Among the rules for mass at my church this weekend: Masks all the time, no singing, four seats between individuals or family groups, no touching hands, limited seating capacity, attendance by reservation only, do not enter without an “ambassador” to seat you, do not leave until instructed to do so by the ambassador, stand at your seat to receive communion, no communion on the tongue, no books or paper, no mingling in common areas or the parking lot, bring hand sanitizer. Peace be with you.

Oh, Canada
Usually at this time, we’re getting ready for a week in Canada, to a quiet island where Lake Ontario spills into the St Lawrence River. Not this year. The border remains closed until July 21, at the earliest. Got to keep out the filthy Americans.

Don’t Shoot Me, I’m Only the TV Reporter

As an EMT, we were trained not go into unsafe situations, regardless of the patient’s condition. Nope — not risking my ass, even if it means saving your life.

That’s why it’s so interesting when you see local TV reporters putting themselves in harm’s way covering the recent protests across America.

For example:

Not defending the cops here, but standing on the fringes of a riot might be — oh, I don’t know — a little unsafe. Would you go to a fire and hang around in the “collapse zone,” the area where the burning structure might fall if it comes down? Of course not — and this is no different.

Ah, but this is the noble profession of journalism! It’s not a job, but a higher calling, and informing the public is worth the sacrifice of my life.

Don’t make me laugh.

I’d encourage journalists to weigh the risks associated with any assignment. This includes fire and accident scenes, extreme weather, busy roadways, dangerously elevated emotions — and yes, riots. Your personal safety should always come first, and none of you are paid enough to take chances. If you think being on the sidelines of a chaotic situation, like that riot, is supposed to be a safe zone, you are wrong.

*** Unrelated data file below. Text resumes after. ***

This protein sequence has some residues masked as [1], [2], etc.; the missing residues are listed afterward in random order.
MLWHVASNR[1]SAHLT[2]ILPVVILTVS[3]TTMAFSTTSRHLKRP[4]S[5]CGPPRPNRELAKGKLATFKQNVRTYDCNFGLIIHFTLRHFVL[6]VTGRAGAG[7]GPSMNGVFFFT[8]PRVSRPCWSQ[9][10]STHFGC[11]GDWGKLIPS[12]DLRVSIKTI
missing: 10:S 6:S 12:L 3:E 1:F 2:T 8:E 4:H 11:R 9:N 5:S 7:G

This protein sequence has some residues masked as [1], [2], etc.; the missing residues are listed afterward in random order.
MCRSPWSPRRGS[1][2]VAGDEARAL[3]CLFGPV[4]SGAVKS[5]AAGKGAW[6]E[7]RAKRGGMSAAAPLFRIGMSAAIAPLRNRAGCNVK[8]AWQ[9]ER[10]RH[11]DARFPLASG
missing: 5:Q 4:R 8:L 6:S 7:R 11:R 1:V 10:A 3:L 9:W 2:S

And if you’re a TV reporter in Podunk, Kentucky, don’t dare compare what your doing to covering a war. Those sort of journalists understand the risks — and they accept that when you go into a shitstorm you may be hit with some shit.

Build that Paywall

It’s not a surprise that the Times Union has shoved it’s popular staff written blogs behind the paywall. Steve Barnes addressed this in an apologetic post in his Table Hopping food blog, explaining that the paywall also applies to Capitol Confidential and Kristi Gustafson Barlette’s blog.

Hey, I get it, content has value.

I subscribe to the digital edition of the New York Times and get the Times Union delivered, which also gives me access to their online content. I may joke about the TU, but I still like reading an actual local newspaper — even though it may infect me with COVID-19.

And it’s all good — mostly.

But here’s the thing: if I pay for your newspaper, I should not be subjected to a barrage of trashy click-bait advertising, like what’s found on every page of the Times Union’s website. It’s full of garbage ads for nonsense websites, celebrity news, slideshows, unwanted videos that auto-play — if you’re not sure what I’m talking about, go to any story on their site and scroll down.

I believe in advertising, and legitimate ads from local and national advertisers are welcome — even targeted ads that prey upon the instincts and desires tracked by my browsing habits. What the Times Union is doing, however, is destroying the user experience for those who visit their website. Period.

Advertising is a social contract, of sorts. I’ve pointed out the relationship we agree to have with a lot of television content: I watch your ads in exchange for being informed and entertained. When the ads are intrusive and onerous? Then the contract is broken — and if I’m actually paying and still seeing all those shitty ads, shame on you.

Me and My Mummy

People still ask me if I miss my old job. Not really. Well, yes and no. Yes, it was always interesting and it was work I excelled at, but do it today? No thanks.

But allow me to reminisce.

Lon Chaney Jr. as The Mummy

Early in my career, I produced cheap local commercials and we were doing a spot for Halloween Hall in Ballston Spa. We’d done a lot of shooting in the store, but this season they had a unique new item they wanted to show off: an elaborate mummy costume. This would require a special shot that could only be done back in the studio.

Our plan was for the mummy to emerge from the darkness into a beam of light — and to make it extra dramatic, we rented a smoke machine. Nothing makes things look cooler than a smoke machine.